By Arlene Mandell


I was living in a tiny room in a boarding house in New Jersey during the divorce process from my off-the-wall, self-destructive husband of 22 years. In Florida, my father had just passed away; my mother was depressed, in dire financial straits, and overwhelmed. I had no sisters, brothers, or family; there was no one to turn to but myself to survive these colliding situations. First step: find a job.

“Proofreader Wanted” appeared in my small town community newspaper. Bingo! I went for an interview the next day. The manager was adamant, he wanted someone with experience. I had none as a proofreader but justified my other qualifications: college-educated, excellent speller, had taught several years in the New York City public school system (not revealing it was kindergarten).

He then held up the previous week’s newspaper in front of my face. An ad for a sale on men’s clothing read: “TWO SHIRTS, TEN DOLLARS,” only the “r” was missing from “shirts.” I stifled a laugh. He said he was losing thousands of dollars in advertising revenue because of typos like that and MUST have someone with skill in the field. He walked me to the door, thanked me and said goodbye.

However, I didn’t leave but instead wandered through the honeycombed building, peeking into printing rooms, chatting with employees, and, unintentionally, bumping into the manager. He asked why I was still there. I told him I was curious about the company, then said goodbye, once again, and went home. An hour later the manager called, offering me the job. It was to begin the following Monday; I’d be proofing advertisements only, no copy. Perfect opportunity for a beginner!

The first week went smoothly. The rhythmic sound of presses rolling, the frenzy to meet deadlines, working with a team; I loved it and was delighted when staff referred to me as “the proofie.” Weeks later, the manager strode into my room and heartily shook my hand. He was ecstatic; there had been no typos and the refunds had stopped cold. I was “in.”

Months passed happily in my new-found profession, when to my dismay a larger newspaper bought us out and let everyone go. I quickly found another job at Macmillan Publishing reading tax and legal forms. Every “i” HAD to be dotted; every “t” HAD to be crossed. There were twelve of us in the proofroom seated in vertical rows of four. Each form was read and re-read by everyone in the row, then packaged up and taken to the editors’ room for a final reading by them. If a typo had gotten by, we were excoriated mercilessly.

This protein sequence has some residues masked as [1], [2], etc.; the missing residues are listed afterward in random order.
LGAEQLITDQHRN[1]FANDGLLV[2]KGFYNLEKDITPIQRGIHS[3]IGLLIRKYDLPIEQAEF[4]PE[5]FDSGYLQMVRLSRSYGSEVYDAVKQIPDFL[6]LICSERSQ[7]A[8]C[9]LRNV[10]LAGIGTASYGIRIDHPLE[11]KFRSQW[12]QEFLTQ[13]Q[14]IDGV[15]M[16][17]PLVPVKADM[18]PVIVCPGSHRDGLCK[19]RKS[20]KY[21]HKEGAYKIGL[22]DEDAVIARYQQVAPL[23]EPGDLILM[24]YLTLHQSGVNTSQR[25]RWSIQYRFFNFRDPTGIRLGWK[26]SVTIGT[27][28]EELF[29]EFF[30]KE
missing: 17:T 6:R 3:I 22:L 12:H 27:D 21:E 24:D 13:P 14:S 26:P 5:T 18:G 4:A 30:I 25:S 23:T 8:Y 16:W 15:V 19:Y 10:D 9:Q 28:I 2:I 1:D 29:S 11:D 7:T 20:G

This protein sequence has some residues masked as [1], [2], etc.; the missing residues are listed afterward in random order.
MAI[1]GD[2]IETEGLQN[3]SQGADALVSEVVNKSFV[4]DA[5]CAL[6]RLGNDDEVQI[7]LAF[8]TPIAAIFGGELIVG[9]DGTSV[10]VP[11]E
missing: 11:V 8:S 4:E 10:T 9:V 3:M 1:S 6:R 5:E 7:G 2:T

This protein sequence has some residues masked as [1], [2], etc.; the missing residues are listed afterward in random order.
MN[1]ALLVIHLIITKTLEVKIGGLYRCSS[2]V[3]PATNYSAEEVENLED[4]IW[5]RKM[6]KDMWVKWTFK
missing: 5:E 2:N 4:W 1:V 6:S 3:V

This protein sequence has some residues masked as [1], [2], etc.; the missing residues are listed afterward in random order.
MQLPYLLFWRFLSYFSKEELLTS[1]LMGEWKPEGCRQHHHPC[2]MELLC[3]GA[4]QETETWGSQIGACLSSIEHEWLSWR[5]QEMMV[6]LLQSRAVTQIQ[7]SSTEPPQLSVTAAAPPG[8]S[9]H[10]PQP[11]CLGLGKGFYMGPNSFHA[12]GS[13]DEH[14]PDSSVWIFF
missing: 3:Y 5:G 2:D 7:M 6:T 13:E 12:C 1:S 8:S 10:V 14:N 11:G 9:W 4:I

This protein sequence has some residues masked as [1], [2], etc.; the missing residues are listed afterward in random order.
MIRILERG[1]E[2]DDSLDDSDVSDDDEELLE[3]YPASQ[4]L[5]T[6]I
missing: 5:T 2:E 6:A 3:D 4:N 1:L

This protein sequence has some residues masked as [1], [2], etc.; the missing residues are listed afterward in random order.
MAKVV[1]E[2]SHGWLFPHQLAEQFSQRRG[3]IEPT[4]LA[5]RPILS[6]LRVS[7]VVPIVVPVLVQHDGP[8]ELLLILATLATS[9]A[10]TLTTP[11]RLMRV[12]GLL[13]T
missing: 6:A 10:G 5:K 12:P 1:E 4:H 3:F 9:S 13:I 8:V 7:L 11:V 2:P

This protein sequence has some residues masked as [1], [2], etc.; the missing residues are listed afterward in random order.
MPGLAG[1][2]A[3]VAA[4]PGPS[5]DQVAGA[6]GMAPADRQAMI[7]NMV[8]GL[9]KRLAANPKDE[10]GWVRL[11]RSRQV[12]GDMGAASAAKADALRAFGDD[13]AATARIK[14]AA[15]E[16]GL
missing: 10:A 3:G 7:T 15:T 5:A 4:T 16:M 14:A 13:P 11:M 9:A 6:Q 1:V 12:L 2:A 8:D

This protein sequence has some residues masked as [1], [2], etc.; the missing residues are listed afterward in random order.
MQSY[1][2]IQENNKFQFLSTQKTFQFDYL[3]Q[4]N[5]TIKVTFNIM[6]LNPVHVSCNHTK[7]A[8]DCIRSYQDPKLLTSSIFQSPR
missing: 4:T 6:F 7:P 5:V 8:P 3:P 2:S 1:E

The exacting nature of this job was tempered by “Mitzi,” a provocatively dressed, middle-aged woman in the last seat of my row. Mitzi switched into aggressive flirt mode whenever the strapping young maintenance man clattered into the room with his tall ladder to repair the multitude of fluorescent lights covering the ceiling. He just couldn’t seem to fix them properly, which called for frequent return trips; the comic relief was a welcome interlude for all of us!

As soon as I saved up enough money, I relocated to Miami to move in with my mom. I told her we would now take care of and look out for each other; a timely decision, as she was aging and in poor health. Once settled, I quickly applied to a large newspaper needing a temporary substitute for their lone proofreader on sick leave. The interviewer was impressed to see “Macmillan” on my resume and hired me on the spot; I was relieved he didn’t ask for details.

This was now the “real deal,” proofreading copy as well as advertisements. I soon discovered and became increasingly alarmed at how much I did NOT know. I summoned all my brainpower to catch the errors, while discreetly jotting down what I didn’t understand. Fortunately, I produced a typo-free weekly edition but worried about my serious lack of grammatical knowledge. Once the regular proofreader returned, they let me go.

All during that time, I was attending a weekly talk group to meet new people. One gal taught at the local high school. I asked if she could put me in touch with an English teacher for a tutorial. She did, and I arranged a visit ASAP to the teacher’s home. Arriving with my copious list, I was assured by her gracious welcome that I had come to the right place. We spent hours pouring over every point, after which she showed me the 502-page “Gregg Reference Manual” by William Sabin. I could tell this would become my proofreading bible, purchased the book, and went home with confidence tucked under my arm.

Over the next few months, I zealously digested the manual, then sent out resumes; I was ready. Fortuitously, a proofreading job on a travel magazine became available. I jumped at it! Over the next ten years, I also became their research editor, photographer, slide cataloguer and caption-writer. I traveled with publisher and staff throughout the beautiful Bahamas and Caribbean Islands. In addition, my photographs appeared in, and on the covers of, our growing array of colorful magazines.

It was also grueling work with long hours under intense pressure when “in production.” Missing a deadline meant losing a contract with the country whose tourism magazine we were printing. However, the rewards were immeasurable and the culmination of a long string of opportunities that had come my way. And, to think, it all started when a typo changed my life…